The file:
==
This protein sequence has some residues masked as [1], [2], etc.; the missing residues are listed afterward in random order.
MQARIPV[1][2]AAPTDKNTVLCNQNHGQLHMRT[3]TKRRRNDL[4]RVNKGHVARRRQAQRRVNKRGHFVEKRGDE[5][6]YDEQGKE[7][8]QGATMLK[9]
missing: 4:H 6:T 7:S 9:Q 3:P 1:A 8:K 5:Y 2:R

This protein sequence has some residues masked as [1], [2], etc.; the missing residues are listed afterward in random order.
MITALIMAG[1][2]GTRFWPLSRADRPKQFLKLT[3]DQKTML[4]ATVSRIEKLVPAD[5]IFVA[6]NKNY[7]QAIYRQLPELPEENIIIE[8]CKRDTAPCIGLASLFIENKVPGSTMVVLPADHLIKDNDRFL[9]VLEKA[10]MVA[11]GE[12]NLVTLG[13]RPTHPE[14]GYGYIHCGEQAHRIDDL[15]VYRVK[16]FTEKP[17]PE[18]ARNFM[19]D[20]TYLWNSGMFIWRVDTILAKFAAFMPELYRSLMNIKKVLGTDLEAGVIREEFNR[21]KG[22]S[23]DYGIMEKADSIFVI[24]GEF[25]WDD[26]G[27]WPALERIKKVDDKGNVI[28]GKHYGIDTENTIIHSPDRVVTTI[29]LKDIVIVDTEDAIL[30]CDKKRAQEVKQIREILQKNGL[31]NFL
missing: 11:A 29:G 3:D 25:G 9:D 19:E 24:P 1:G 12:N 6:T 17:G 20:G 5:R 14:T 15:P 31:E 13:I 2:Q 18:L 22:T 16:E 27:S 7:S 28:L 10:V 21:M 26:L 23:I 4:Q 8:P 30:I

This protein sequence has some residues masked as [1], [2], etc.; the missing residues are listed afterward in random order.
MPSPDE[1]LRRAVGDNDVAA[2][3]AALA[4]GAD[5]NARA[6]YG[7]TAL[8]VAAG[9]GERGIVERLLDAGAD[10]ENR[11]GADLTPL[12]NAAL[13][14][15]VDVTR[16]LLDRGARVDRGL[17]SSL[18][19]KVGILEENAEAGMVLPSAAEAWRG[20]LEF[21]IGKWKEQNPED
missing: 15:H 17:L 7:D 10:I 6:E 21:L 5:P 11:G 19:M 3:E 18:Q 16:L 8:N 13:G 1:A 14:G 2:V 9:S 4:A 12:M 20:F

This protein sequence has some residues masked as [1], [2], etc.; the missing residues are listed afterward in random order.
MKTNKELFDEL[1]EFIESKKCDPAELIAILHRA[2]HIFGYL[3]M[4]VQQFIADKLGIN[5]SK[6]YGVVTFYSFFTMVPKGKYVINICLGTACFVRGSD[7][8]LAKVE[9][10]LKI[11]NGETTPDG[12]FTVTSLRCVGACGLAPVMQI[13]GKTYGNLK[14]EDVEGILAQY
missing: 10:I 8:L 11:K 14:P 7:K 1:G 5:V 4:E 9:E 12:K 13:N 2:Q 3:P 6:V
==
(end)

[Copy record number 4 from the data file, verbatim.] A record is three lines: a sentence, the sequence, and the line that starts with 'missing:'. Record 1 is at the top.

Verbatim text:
This protein sequence has some residues masked as [1], [2], etc.; the missing residues are listed afterward in random order.
MKTNKELFDEL[1]EFIESKKCDPAELIAILHRA[2]HIFGYL[3]M[4]VQQFIADKLGIN[5]SK[6]YGVVTFYSFFTMVPKGKYVINICLGTACFVRGSD[7][8]LAKVE[9][10]LKI[11]NGETTPDG[12]FTVTSLRCVGACGLAPVMQI[13]GKTYGNLK[14]EDVEGILAQY
missing: 10:I 8:L 11:K 14:P 7:K 1:G 5:V 4:E 9:E 12:K 13:N 2:Q 3:P 6:V